Giving Canadians stable progressive government for the next three years in a stormy global village

Apr 15th, 2022 | By | Category: Ottawa Scene
For a workable majority government after the 2021 election Liberals needed at least 170 seats in the Canadian House of Commons. There have been some slight changes since the election night of September 20, 2021. The Liberals currently have 159 seats, the BQ 32, and there is one Independent. (Everyone else is the same.) As of today the Liberals and New Democrats together have a comfortable majority of 184 seats.

“LAMENT FOR A NATION”. COUNTERWEIGHTS EDITORS, GANATSEKWYAGON, ON, 15 APRIL 2022. According to pollster Nik Nanos the recent “Budget promises haven’t increased Liberal support” in Canadian federal politics. But this may not matter much.

The March 22 “Supply and Confidence Agreement” between the Justin Trudeau Liberals and Jagmeet Singh New Democrats likely enough means that there won’t be another federal election until October 20, 2025. There is plenty of time for the government’s (and the New Democrats’) polling numbers to improve!

Meanwhile, we counterweights editors have now had time to collectively pore over the text of the March 22 Agreement that appears on the Prime Minister of Canada website. And while we seem to agree that there are some serious moments of humour in this text, we feel pretty good about the Agreement and its potential impact on federal politics over the next three years.

According to rumour the essential nature of the new Delivering for Canadians Now, A Supply and Confidence Agreement was largely determined in conversations between PM Trudeau and NDP leader Singh. The actual detailed text of the ultimate written document, however, inevitably reads more like something finally negotiated by the two leaders’ staffs.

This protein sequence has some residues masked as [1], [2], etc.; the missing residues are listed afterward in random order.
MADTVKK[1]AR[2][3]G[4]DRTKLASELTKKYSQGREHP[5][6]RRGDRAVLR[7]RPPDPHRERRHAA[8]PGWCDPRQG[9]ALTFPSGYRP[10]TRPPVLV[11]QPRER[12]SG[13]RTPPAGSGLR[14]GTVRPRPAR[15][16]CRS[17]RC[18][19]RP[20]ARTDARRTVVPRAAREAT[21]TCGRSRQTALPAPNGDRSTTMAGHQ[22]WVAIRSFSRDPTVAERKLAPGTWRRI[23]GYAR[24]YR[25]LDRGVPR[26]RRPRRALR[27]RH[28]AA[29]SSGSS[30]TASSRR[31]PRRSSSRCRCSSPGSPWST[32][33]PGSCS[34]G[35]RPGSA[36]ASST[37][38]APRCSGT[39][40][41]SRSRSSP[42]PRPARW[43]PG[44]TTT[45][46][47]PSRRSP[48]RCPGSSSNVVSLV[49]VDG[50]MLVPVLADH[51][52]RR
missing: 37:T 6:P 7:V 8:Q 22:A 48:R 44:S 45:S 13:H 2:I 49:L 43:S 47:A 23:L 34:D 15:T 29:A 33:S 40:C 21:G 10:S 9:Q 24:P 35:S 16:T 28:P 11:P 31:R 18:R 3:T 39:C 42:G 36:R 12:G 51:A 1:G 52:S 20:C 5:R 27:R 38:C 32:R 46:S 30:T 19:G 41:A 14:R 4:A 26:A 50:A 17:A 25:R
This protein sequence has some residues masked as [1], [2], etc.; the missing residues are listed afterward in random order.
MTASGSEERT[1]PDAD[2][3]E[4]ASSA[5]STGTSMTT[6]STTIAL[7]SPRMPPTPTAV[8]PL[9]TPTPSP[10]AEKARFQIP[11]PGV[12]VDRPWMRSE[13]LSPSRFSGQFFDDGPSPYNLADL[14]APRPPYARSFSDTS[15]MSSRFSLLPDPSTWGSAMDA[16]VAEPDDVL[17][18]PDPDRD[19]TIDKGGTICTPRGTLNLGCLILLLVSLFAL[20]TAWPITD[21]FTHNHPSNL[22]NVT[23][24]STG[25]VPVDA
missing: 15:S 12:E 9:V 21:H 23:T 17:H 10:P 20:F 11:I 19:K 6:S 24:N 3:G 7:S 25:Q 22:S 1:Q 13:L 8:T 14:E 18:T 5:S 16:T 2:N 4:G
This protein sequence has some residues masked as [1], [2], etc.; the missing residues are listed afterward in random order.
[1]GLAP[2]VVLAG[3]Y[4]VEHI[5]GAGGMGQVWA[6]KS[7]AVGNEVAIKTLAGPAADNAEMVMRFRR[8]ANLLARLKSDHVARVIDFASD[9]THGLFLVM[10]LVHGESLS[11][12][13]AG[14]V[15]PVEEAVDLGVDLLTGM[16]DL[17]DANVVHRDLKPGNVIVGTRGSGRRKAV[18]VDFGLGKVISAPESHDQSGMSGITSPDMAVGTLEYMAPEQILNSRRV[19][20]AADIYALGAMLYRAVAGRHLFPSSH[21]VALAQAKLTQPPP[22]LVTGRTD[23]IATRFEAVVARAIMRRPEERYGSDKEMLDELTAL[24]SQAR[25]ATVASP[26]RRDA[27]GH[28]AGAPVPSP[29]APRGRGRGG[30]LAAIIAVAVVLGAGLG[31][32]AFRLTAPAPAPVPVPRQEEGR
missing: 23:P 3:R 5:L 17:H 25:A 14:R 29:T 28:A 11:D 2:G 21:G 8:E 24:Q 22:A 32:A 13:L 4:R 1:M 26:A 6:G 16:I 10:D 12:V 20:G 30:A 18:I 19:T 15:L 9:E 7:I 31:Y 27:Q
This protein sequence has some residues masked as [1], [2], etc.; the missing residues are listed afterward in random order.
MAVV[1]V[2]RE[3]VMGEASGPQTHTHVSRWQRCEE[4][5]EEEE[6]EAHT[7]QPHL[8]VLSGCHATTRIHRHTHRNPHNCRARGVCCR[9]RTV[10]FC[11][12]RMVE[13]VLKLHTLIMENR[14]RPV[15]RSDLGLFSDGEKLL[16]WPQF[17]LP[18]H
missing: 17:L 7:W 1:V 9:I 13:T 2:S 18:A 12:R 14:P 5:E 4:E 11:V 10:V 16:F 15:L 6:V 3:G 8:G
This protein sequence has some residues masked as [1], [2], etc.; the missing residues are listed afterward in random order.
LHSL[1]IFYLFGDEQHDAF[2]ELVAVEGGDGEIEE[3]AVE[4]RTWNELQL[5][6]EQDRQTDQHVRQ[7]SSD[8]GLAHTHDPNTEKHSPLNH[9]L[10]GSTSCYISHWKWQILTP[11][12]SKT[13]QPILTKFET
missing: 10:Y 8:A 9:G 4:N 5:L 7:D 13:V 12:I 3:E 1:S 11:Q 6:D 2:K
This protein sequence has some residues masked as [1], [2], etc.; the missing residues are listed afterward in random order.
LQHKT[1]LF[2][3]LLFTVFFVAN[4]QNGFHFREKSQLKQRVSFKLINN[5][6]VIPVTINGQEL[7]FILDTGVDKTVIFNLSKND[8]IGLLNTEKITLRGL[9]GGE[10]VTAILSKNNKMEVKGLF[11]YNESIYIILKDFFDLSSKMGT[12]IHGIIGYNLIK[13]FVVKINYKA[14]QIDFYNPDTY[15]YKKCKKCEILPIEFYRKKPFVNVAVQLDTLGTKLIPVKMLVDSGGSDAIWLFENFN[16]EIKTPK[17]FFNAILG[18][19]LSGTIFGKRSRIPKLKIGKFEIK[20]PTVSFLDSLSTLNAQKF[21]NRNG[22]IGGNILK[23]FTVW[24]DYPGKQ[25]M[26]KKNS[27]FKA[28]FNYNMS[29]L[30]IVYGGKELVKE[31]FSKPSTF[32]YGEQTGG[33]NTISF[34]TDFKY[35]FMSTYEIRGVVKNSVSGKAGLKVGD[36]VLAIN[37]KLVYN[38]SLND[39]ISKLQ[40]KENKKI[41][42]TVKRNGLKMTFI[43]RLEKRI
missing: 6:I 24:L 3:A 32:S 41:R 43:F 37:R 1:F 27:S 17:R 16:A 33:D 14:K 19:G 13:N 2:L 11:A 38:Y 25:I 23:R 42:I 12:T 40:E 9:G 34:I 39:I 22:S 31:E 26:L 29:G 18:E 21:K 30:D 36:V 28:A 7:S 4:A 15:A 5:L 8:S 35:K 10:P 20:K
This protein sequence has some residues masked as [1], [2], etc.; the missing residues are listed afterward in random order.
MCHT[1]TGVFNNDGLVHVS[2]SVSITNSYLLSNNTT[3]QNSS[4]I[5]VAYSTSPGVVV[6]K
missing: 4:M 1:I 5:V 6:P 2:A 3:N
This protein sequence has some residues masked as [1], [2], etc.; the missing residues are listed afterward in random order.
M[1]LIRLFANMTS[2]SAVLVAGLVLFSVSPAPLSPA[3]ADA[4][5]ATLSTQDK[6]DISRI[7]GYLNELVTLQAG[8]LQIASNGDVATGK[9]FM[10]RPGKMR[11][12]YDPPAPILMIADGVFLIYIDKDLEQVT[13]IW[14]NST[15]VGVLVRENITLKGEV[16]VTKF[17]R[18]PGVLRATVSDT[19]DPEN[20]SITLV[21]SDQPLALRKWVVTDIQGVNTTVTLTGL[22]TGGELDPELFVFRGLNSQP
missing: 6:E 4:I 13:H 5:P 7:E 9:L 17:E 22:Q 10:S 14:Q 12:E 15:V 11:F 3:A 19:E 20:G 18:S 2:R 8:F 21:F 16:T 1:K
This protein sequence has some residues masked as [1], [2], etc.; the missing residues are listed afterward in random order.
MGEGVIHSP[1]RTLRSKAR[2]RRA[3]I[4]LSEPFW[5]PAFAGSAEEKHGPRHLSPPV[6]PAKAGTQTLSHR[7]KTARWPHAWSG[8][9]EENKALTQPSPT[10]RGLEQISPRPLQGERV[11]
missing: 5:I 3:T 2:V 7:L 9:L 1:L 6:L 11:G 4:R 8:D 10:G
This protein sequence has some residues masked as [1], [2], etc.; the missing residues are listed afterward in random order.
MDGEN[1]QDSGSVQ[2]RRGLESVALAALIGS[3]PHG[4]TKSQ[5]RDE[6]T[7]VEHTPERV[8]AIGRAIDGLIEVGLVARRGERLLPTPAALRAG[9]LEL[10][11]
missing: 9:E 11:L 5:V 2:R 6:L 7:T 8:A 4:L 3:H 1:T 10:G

A quick overview

The general principles enunciated up front are straightforward enough : “The Liberal Party of Canada and Canada’s New Democratic Party have agreed to improve the way we approach politics over the next three years for the benefit of Canadians. The parties have identified key policy areas where there is a desire for a similar medium-term outcome.”

At the same time : “The parties will not always agree. The government will pursue elements of its agenda that the NDP may oppose and nothing in this agreement prevents either party from doing that.” Nonetheless : “The arrangement lasts until Parliament rises in June 2025, allowing four budgets to be presented by the government during this time.”

As a crucial part of the implementation of the Agreement : “Both parties agree to the minimum standing meetings: Leaders meeting at least once per quarter, Regular House Leader meetings, Regular Whip meetings, Monthly stock-take meetings by an oversight group” which “will consist of a small group of staff and politicians,” who “will discuss overall progress on key commitments and upcoming issues.”

The real fun begins when the document starts spelling out the “key policy areas where there is a desire for a similar medium-term outcome.” Broadly : “The Parties agree to prioritize the following actions, while continuing to work on other possible shared priorities through the oversight group … 1. A better healthcare system … 2. Making life more affordable for people … 3. Tackling the climate crisis and creating good paying jobs … 4. A better deal for workers … 5. Reconciliation … 6. A fairer tax system … 7. Making democracy work for people.”

Seven steps to heaven (CLICK HERE for musical accompaniment)

Under each of these seven headings more specific objectives are suggested. And it is here that Delivering for Canadians Now, A Supply and Confidence Agreement offers some serious moments of humour — or at least bemused states of wondering just what is really meant.